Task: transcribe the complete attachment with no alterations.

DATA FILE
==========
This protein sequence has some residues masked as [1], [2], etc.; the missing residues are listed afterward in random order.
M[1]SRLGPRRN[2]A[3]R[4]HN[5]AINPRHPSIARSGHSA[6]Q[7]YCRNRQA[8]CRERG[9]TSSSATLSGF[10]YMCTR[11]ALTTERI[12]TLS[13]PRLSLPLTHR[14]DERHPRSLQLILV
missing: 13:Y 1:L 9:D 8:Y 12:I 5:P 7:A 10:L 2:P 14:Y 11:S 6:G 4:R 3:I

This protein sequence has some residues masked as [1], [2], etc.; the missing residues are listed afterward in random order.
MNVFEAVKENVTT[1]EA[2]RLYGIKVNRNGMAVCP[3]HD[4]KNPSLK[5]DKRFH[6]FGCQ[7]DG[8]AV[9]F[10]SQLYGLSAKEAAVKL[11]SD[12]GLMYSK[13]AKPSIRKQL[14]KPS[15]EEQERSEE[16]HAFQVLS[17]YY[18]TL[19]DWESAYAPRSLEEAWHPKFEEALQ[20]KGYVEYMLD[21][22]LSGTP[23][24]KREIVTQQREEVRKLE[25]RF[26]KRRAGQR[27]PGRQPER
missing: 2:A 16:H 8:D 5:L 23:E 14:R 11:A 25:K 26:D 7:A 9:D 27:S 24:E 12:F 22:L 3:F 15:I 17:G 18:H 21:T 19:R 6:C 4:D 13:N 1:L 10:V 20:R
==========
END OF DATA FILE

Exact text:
This protein sequence has some residues masked as [1], [2], etc.; the missing residues are listed afterward in random order.
M[1]SRLGPRRN[2]A[3]R[4]HN[5]AINPRHPSIARSGHSA[6]Q[7]YCRNRQA[8]CRERG[9]TSSSATLSGF[10]YMCTR[11]ALTTERI[12]TLS[13]PRLSLPLTHR[14]DERHPRSLQLILV
missing: 13:Y 1:L 9:D 8:Y 12:I 5:P 7:A 10:L 2:P 14:Y 11:S 6:G 4:R 3:I

This protein sequence has some residues masked as [1], [2], etc.; the missing residues are listed afterward in random order.
MNVFEAVKENVTT[1]EA[2]RLYGIKVNRNGMAVCP[3]HD[4]KNPSLK[5]DKRFH[6]FGCQ[7]DG[8]AV[9]F[10]SQLYGLSAKEAAVKL[11]SD[12]GLMYSK[13]AKPSIRKQL[14]KPS[15]EEQERSEE[16]HAFQVLS[17]YY[18]TL[19]DWESAYAPRSLEEAWHPKFEEALQ[20]KGYVEYMLD[21][22]LSGTP[23][24]KREIVTQQREEVRKLE[25]RF[26]KRRAGQR[27]PGRQPER
missing: 2:A 16:H 8:D 5:L 23:E 14:R 11:A 25:K 26:D 7:A 9:D 27:S 24:E 12:F 22:L 3:F 15:I 17:G 18:H 21:T 19:R 6:C 4:D 13:N 1:L 10:V 20:R